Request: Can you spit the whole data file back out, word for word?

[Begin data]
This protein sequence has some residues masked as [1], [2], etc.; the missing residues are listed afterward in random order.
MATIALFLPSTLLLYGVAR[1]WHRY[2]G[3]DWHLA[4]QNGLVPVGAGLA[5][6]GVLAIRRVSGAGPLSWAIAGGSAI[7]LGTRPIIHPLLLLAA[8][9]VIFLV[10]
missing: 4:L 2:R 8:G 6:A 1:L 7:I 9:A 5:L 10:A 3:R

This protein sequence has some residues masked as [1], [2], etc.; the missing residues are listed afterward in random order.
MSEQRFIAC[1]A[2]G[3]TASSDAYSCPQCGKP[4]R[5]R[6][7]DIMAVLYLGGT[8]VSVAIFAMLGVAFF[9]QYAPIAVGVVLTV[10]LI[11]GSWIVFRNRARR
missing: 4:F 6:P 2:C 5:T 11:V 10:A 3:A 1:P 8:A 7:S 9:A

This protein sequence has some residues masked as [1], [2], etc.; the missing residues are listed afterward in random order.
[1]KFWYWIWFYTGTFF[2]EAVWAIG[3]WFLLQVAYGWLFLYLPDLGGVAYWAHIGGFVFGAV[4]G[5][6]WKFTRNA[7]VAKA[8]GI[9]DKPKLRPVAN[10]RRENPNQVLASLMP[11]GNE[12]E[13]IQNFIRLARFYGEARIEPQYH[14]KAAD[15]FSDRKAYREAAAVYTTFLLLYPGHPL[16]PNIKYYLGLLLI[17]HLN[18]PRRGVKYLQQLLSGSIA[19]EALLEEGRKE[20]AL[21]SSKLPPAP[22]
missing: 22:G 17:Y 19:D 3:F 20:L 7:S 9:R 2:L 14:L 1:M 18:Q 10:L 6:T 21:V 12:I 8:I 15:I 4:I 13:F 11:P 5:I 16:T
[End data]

This protein sequence has some residues masked as [1], [2], etc.; the missing residues are listed afterward in random order.
MATIALFLPSTLLLYGVAR[1]WHRY[2]G[3]DWHLA[4]QNGLVPVGAGLA[5][6]GVLAIRRVSGAGPLSWAIAGGSAI[7]LGTRPIIHPLLLLAA[8][9]VIFLV[10]
missing: 4:L 2:R 8:G 6:A 1:L 7:I 9:A 5:L 10:A 3:R

This protein sequence has some residues masked as [1], [2], etc.; the missing residues are listed afterward in random order.
MSEQRFIAC[1]A[2]G[3]TASSDAYSCPQCGKP[4]R[5]R[6][7]DIMAVLYLGGT[8]VSVAIFAMLGVAFF[9]QYAPIAVGVVLTV[10]LI[11]GSWIVFRNRARR
missing: 4:F 6:P 2:C 5:T 11:V 10:A 3:A 1:P 8:A 7:S 9:A

This protein sequence has some residues masked as [1], [2], etc.; the missing residues are listed afterward in random order.
[1]KFWYWIWFYTGTFF[2]EAVWAIG[3]WFLLQVAYGWLFLYLPDLGGVAYWAHIGGFVFGAV[4]G[5][6]WKFTRNA[7]VAKA[8]GI[9]DKPKLRPVAN[10]RRENPNQVLASLMP[11]GNE[12]E[13]IQNFIRLARFYGEARIEPQYH[14]KAAD[15]FSDRKAYREAAAVYTTFLLLYPGHPL[16]PNIKYYLGLLLI[17]HLN[18]PRRGVKYLQQLLSGSIA[19]EALLEEGRKE[20]AL[21]SSKLPPAP[22]
missing: 22:G 17:Y 19:D 3:F 20:L 7:S 9:R 2:L 14:L 1:M 18:Q 10:L 6:T 21:V 12:I 8:I 15:I 4:I 13:F 11:P 5:I 16:T